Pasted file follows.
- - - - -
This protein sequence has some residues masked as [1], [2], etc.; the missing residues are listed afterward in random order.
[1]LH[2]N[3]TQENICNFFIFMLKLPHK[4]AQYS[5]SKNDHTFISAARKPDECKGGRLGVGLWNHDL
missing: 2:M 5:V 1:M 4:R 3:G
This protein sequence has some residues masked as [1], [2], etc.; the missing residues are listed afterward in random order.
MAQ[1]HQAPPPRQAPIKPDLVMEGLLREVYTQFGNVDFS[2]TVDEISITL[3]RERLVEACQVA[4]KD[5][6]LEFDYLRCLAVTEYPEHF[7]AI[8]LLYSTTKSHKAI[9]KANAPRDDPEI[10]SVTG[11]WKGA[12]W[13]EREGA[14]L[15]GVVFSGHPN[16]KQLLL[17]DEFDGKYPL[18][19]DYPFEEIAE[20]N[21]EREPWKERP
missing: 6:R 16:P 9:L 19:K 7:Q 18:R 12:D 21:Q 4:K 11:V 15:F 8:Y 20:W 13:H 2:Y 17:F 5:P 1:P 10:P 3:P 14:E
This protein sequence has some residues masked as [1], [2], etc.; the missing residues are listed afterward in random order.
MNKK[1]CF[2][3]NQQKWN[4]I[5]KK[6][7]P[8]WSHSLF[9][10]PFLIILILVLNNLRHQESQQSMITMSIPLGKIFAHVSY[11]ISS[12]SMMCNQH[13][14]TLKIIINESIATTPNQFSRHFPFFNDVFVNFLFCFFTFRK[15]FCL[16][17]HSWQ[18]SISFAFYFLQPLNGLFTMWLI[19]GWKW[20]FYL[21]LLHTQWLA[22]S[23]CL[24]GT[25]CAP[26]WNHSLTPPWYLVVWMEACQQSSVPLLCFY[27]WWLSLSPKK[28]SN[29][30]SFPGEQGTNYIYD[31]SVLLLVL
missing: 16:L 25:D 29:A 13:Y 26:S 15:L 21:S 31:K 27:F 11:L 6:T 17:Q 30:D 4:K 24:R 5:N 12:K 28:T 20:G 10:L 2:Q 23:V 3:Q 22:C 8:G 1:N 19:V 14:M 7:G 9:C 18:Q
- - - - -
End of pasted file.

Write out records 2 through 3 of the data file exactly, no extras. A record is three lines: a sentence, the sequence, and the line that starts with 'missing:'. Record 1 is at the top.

This protein sequence has some residues masked as [1], [2], etc.; the missing residues are listed afterward in random order.
MAQ[1]HQAPPPRQAPIKPDLVMEGLLREVYTQFGNVDFS[2]TVDEISITL[3]RERLVEACQVA[4]KD[5][6]LEFDYLRCLAVTEYPEHF[7]AI[8]LLYSTTKSHKAI[9]KANAPRDDPEI[10]SVTG[11]WKGA[12]W[13]EREGA[14]L[15]GVVFSGHPN[16]KQLLL[17]DEFDGKYPL[18][19]DYPFEEIAE[20]N[21]EREPWKERP
missing: 6:R 16:P 9:L 19:K 7:Q 18:R 12:D 21:Q 4:K 11:V 15:F 8:Y 20:W 13:H 2:Y 17:F 5:P 1:P 10:P 3:P 14:E
This protein sequence has some residues masked as [1], [2], etc.; the missing residues are listed afterward in random order.
MNKK[1]CF[2][3]NQQKWN[4]I[5]KK[6][7]P[8]WSHSLF[9][10]PFLIILILVLNNLRHQESQQSMITMSIPLGKIFAHVSY[11]ISS[12]SMMCNQH[13][14]TLKIIINESIATTPNQFSRHFPFFNDVFVNFLFCFFTFRK[15]FCL[16][17]HSWQ[18]SISFAFYFLQPLNGLFTMWLI[19]GWKW[20]FYL[21]LLHTQWLA[22]S[23]CL[24]GT[25]CAP[26]WNHSLTPPWYLVVWMEACQQSSVPLLCFY[27]WWLSLSPKK[28]SN[29][30]SFPGEQGTNYIYD[31]SVLLLVL
missing: 16:L 25:D 29:A 13:Y 26:S 15:L 21:S 31:K 27:F 11:L 6:T 17:Q 30:D 4:K 24:R 5:N 12:K 28:T 20:G 10:L 2:Q 23:V 3:Q 22:C 8:G 1:N 19:V 14:M 7:G 9:C 18:Q